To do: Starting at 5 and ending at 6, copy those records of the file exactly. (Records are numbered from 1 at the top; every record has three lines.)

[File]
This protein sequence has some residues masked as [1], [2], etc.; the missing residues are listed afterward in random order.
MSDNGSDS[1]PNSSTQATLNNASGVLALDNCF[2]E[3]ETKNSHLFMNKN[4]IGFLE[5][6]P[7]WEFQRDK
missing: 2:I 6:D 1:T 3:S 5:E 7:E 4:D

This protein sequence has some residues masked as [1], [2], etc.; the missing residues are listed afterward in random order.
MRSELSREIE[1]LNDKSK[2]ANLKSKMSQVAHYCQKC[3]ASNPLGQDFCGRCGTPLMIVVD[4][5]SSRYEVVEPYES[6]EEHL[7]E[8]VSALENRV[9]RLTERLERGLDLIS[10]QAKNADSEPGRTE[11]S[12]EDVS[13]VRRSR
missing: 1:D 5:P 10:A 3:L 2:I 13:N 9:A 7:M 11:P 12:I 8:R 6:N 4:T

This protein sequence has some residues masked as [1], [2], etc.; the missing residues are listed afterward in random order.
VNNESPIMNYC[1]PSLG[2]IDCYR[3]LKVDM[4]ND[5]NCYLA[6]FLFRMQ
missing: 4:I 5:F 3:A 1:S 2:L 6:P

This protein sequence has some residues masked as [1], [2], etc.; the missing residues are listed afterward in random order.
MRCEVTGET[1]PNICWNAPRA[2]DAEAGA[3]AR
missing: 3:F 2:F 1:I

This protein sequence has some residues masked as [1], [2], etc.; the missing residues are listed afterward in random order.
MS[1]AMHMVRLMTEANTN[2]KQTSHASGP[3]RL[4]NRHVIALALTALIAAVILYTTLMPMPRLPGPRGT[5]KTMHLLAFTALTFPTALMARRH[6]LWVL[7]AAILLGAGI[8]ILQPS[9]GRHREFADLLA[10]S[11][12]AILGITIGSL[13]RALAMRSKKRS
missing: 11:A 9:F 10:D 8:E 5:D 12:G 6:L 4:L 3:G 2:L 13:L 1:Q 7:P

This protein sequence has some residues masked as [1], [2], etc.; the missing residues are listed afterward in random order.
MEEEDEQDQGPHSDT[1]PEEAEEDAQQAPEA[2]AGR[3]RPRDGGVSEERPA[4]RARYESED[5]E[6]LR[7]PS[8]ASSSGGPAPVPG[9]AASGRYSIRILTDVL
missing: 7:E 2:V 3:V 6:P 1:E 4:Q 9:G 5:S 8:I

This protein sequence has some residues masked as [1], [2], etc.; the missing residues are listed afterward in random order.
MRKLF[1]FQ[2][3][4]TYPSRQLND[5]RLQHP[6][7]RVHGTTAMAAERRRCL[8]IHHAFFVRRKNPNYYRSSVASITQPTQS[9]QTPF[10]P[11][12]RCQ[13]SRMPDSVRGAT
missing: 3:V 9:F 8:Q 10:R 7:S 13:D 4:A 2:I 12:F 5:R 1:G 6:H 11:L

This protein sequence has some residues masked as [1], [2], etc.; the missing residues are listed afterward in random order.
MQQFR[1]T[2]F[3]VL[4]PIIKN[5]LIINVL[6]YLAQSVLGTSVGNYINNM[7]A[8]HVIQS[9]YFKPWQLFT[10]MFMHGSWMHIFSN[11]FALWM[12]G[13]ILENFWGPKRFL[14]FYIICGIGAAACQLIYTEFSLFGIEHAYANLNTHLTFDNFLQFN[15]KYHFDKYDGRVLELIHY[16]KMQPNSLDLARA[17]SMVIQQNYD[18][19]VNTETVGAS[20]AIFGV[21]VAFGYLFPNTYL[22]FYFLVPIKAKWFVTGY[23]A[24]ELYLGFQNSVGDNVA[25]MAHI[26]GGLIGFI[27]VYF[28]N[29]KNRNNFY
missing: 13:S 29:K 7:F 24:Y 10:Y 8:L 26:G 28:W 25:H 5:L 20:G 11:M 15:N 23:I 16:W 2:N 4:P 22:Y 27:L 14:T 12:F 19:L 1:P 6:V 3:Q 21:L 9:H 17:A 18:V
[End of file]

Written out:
This protein sequence has some residues masked as [1], [2], etc.; the missing residues are listed afterward in random order.
MS[1]AMHMVRLMTEANTN[2]KQTSHASGP[3]RL[4]NRHVIALALTALIAAVILYTTLMPMPRLPGPRGT[5]KTMHLLAFTALTFPTALMARRH[6]LWVL[7]AAILLGAGI[8]ILQPS[9]GRHREFADLLA[10]S[11][12]AILGITIGSL[13]RALAMRSKKRS
missing: 11:A 9:F 10:D 8:E 5:D 12:G 6:L 4:L 3:G 2:L 13:L 1:Q 7:P

This protein sequence has some residues masked as [1], [2], etc.; the missing residues are listed afterward in random order.
MEEEDEQDQGPHSDT[1]PEEAEEDAQQAPEA[2]AGR[3]RPRDGGVSEERPA[4]RARYESED[5]E[6]LR[7]PS[8]ASSSGGPAPVPG[9]AASGRYSIRILTDVL
missing: 7:E 2:V 3:V 6:P 1:E 4:Q 9:G 5:S 8:I